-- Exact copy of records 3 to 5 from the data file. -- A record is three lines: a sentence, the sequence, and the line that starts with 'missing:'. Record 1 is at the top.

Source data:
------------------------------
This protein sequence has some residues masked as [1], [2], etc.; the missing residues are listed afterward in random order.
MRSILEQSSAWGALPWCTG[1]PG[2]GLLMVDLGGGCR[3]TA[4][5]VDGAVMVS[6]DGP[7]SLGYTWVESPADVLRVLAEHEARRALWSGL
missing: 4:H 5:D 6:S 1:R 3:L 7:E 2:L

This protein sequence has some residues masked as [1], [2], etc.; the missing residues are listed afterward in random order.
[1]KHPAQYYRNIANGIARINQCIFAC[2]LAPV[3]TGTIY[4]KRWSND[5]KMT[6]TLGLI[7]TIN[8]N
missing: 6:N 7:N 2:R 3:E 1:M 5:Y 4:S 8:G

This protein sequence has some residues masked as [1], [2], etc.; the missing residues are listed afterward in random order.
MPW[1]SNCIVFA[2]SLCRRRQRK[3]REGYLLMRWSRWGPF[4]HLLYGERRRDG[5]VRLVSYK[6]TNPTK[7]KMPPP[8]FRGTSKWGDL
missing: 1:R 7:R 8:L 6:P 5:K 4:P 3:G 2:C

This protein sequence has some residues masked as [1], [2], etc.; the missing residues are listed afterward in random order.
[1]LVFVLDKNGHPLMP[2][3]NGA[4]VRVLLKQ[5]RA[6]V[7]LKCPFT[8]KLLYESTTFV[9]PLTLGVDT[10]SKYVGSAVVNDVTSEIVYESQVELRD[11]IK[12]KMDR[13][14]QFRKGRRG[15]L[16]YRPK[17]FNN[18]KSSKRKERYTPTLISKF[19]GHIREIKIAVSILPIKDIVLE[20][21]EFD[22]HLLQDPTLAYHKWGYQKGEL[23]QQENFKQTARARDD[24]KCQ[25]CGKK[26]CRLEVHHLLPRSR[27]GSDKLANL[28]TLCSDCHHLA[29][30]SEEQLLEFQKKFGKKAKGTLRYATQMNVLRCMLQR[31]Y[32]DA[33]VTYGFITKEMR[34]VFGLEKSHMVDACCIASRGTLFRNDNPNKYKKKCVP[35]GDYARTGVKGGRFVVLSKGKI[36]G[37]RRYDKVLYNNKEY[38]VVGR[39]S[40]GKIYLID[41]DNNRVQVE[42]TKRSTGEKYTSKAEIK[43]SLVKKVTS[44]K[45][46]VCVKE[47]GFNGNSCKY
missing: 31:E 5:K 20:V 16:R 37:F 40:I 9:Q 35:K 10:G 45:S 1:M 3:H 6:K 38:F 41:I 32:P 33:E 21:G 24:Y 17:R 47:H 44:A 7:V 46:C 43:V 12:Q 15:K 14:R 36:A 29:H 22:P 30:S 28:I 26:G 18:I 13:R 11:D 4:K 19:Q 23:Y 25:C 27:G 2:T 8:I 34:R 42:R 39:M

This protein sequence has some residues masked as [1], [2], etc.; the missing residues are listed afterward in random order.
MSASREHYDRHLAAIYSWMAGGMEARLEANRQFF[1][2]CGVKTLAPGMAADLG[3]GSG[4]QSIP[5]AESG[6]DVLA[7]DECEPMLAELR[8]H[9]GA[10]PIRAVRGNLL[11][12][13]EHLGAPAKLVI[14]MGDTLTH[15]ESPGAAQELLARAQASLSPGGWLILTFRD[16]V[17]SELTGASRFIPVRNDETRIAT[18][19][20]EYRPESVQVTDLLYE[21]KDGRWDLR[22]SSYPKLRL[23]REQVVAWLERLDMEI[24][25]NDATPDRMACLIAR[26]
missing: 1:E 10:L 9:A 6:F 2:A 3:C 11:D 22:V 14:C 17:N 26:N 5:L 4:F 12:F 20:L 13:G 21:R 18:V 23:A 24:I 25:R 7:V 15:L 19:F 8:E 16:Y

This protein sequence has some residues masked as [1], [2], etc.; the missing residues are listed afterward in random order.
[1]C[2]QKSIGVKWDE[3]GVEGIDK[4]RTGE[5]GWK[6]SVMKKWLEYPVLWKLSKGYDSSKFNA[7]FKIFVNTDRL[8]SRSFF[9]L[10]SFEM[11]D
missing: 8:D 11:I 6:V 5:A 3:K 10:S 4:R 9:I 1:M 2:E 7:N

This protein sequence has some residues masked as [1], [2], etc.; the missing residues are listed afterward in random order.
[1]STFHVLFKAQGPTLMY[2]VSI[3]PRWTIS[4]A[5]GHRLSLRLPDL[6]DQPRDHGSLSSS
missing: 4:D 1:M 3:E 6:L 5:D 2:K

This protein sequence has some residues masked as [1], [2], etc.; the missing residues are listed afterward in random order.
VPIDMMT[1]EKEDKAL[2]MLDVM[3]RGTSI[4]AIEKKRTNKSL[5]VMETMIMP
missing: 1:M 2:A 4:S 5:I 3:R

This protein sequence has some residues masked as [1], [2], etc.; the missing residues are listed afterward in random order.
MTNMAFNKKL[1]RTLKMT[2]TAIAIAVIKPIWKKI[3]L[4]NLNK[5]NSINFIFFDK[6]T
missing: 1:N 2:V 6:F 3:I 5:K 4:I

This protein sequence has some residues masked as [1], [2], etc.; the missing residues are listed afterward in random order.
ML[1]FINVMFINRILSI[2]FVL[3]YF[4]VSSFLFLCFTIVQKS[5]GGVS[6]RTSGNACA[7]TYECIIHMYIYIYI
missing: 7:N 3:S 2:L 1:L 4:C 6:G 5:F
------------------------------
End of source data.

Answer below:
This protein sequence has some residues masked as [1], [2], etc.; the missing residues are listed afterward in random order.
MPW[1]SNCIVFA[2]SLCRRRQRK[3]REGYLLMRWSRWGPF[4]HLLYGERRRDG[5]VRLVSYK[6]TNPTK[7]KMPPP[8]FRGTSKWGDL
missing: 1:R 7:R 8:L 6:P 5:K 4:P 3:G 2:C

This protein sequence has some residues masked as [1], [2], etc.; the missing residues are listed afterward in random order.
[1]LVFVLDKNGHPLMP[2][3]NGA[4]VRVLLKQ[5]RA[6]V[7]LKCPFT[8]KLLYESTTFV[9]PLTLGVDT[10]SKYVGSAVVNDVTSEIVYESQVELRD[11]IK[12]KMDR[13][14]QFRKGRRG[15]L[16]YRPK[17]FNN[18]KSSKRKERYTPTLISKF[19]GHIREIKIAVSILPIKDIVLE[20][21]EFD[22]HLLQDPTLAYHKWGYQKGEL[23]QQENFKQTARARDD[24]KCQ[25]CGKK[26]CRLEVHHLLPRSR[27]GSDKLANL[28]TLCSDCHHLA[29][30]SEEQLLEFQKKFGKKAKGTLRYATQMNVLRCMLQR[31]Y[32]DA[33]VTYGFITKEMR[34]VFGLEKSHMVDACCIASRGTLFRNDNPNKYKKKCVP[35]GDYARTGVKGGRFVVLSKGKI[36]G[37]RRYDKVLYNNKEY[38]VVGR[39]S[40]GKIYLID[41]DNNRVQVE[42]TKRSTGEKYTSKAEIK[43]SLVKKVTS[44]K[45][46]VCVKE[47]GFNGNSCKY
missing: 31:E 5:K 20:V 16:R 37:F 40:I 9:Q 35:K 10:G 45:S 1:M 3:H 6:K 38:F 41:I 32:P 33:E 21:G 24:Y 17:R 47:H 44:A 7:V 46:C 43:V 12:Q 15:K 14:R 36:A 29:H 22:P 30:S 28:I 26:G 18:I 13:R 11:D 4:K 19:Q 23:Y 25:C 27:G 2:T 8:I 34:R 42:R 39:M

This protein sequence has some residues masked as [1], [2], etc.; the missing residues are listed afterward in random order.
MSASREHYDRHLAAIYSWMAGGMEARLEANRQFF[1][2]CGVKTLAPGMAADLG[3]GSG[4]QSIP[5]AESG[6]DVLA[7]DECEPMLAELR[8]H[9]GA[10]PIRAVRGNLL[11][12][13]EHLGAPAKLVI[14]MGDTLTH[15]ESPGAAQELLARAQASLSPGGWLILTFRD[16]V[17]SELTGASRFIPVRNDETRIAT[18][19][20]EYRPESVQVTDLLYE[21]KDGRWDLR[22]SSYPKLRL[23]REQVVAWLERLDMEI[24][25]NDATPDRMACLIAR[26]
missing: 1:E 10:L 9:A 6:F 2:A 3:C 11:D 22:V 14:C 17:N 26:N 5:L 4:F 12:F 20:L 13:G 21:R 18:V 23:A 24:I 25:R 7:V 15:L 19:F 8:E 16:Y